The opposite of play isn’t work. It’s depression!!

Playfulness. Getty Image

Playfulness is the crucial concept of any creative decision. It was the beginning and the reason I read ‘Understanding Art: The Play of Work and Spectator’. I found the text a bit hard to read, but in overall I agree with the majority part of the book. In the group discussion in the class, we had a good review on it. It is funny to say the colleague who was working in the library found the concept pointless!!
In arts institutions, it is a typical approach to design workshops based on games and plays. But I have added a new approach to my teaching. I teach playfulness. Referring back to the article, it indicates that “The self-presentation of human play depends on the player’s conduct being tied to the make-believe goals of the game, but the “meaning” of these does not in fact depend on their being achieved. Rather, in spending oneself on the task of the game, one is in fact playing oneself out. The self-presentation of the game involves the player’s achieving, as it were, his own self-presentation by playing—that is, presenting—something. Only because play is always presentation is human play able to make representation itself the task of the game” (Gadamer, 2013, p. 12). Hence, I do believe that the learning how to play can be a unique skill to develop the creativity. In a series of lectures being held in Storytelling unit, I aim to teach playfulness directly and by facilitating workshops in the relation of the playing games. Throughout a 20 weeks unit, playing games become a priority when any problems occur. Reading the provided article was a pleasure. It helped me to become more confident on my approach. Also, I wasn’t familiar with the Philosopher. It is always good to learn new things. I’m using this debate to develop my playfulness sessions further. Students loved it so I do. I use this method to develop the Micro Teaching session. Wait for the info to come!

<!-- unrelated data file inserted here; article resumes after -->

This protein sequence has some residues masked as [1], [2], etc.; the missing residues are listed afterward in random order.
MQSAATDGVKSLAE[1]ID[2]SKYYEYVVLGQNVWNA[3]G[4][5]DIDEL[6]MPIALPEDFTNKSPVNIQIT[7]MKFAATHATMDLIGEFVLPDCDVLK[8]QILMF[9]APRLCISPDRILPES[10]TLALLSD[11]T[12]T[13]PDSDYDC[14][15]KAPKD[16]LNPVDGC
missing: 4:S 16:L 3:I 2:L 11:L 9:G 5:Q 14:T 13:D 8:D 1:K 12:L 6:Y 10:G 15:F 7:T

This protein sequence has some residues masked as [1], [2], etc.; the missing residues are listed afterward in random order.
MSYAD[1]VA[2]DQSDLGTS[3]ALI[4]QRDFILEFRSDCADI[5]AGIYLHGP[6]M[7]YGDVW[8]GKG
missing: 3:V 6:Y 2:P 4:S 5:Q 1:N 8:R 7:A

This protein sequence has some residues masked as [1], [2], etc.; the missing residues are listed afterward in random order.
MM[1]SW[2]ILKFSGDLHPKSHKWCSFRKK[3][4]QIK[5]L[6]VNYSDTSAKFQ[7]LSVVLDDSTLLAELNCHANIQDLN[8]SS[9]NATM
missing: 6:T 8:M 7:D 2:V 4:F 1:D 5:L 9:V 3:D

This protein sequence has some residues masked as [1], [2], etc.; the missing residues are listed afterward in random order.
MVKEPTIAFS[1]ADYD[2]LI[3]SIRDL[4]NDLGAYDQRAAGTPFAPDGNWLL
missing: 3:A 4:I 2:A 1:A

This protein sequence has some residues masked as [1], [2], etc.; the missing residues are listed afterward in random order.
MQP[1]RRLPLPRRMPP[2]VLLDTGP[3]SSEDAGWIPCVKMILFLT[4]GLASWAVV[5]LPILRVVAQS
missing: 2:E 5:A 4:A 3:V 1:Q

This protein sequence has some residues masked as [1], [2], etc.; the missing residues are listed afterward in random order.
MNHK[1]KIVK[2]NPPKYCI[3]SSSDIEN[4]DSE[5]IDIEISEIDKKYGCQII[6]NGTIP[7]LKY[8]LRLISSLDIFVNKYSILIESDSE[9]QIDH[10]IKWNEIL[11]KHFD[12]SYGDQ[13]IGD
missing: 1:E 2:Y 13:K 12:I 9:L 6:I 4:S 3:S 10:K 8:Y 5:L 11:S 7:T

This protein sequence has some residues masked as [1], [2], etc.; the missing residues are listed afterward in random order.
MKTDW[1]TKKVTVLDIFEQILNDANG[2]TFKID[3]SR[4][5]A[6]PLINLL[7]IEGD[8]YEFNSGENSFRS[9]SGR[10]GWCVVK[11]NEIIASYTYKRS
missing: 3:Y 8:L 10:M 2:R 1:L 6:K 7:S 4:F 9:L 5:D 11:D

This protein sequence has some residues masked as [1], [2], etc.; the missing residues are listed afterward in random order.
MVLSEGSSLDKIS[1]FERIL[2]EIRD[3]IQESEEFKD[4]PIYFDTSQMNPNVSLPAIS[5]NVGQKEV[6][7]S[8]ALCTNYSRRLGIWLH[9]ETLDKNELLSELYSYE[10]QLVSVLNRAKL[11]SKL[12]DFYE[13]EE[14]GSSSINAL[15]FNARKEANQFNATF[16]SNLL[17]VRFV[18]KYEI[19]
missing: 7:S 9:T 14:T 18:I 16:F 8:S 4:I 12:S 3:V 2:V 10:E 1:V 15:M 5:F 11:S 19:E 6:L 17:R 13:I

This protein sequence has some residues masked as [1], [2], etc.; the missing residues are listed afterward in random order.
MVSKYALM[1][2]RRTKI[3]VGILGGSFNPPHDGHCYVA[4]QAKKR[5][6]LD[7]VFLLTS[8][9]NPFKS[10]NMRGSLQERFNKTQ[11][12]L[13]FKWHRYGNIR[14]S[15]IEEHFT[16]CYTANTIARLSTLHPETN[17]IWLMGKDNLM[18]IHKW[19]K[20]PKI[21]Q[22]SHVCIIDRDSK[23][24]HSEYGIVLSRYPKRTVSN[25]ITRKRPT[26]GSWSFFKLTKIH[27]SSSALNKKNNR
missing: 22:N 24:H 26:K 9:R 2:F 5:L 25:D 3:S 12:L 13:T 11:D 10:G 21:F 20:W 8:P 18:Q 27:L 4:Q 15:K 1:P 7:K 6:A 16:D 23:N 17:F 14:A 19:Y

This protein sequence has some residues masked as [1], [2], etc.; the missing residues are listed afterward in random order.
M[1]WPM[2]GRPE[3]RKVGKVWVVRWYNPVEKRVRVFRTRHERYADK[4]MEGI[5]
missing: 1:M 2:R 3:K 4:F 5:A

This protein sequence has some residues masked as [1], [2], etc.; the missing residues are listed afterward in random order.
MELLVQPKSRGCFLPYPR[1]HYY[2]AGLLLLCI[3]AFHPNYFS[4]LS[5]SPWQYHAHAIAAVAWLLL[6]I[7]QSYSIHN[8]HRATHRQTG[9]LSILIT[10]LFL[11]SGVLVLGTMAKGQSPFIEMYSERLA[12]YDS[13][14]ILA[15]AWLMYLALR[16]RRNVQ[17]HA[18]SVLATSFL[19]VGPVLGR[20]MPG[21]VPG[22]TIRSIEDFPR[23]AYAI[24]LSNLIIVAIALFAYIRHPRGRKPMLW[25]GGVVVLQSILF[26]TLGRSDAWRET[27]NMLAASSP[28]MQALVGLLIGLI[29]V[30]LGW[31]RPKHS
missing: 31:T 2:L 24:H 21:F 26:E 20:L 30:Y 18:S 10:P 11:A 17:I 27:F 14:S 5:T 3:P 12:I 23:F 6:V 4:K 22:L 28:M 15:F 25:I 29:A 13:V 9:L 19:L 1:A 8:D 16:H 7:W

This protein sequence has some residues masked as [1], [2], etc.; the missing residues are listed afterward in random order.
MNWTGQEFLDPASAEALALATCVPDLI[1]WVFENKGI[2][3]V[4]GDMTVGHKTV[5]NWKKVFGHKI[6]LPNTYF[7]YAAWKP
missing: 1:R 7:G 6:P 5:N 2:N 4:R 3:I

“A master in the art of living draws no sharp distinction between his work and his play; his labor and his leisure; his mind and his body; his education and his recreation. He hardly knows which is which. He simply pursues his vision of excellence through whatever he is doing, and leaves others to determine whether he is working or playing. To himself, he always appears to be doing both.” (Jewell, 1997, p. 25)

Works Cited:

Gadamer, H.-G. (2013). Truth and Method. London, UK: A&C Black.

Jewell, D. L. (1997). Reflections on Leisure, Play, and Recreation. Carbondale, USA: SIU Press.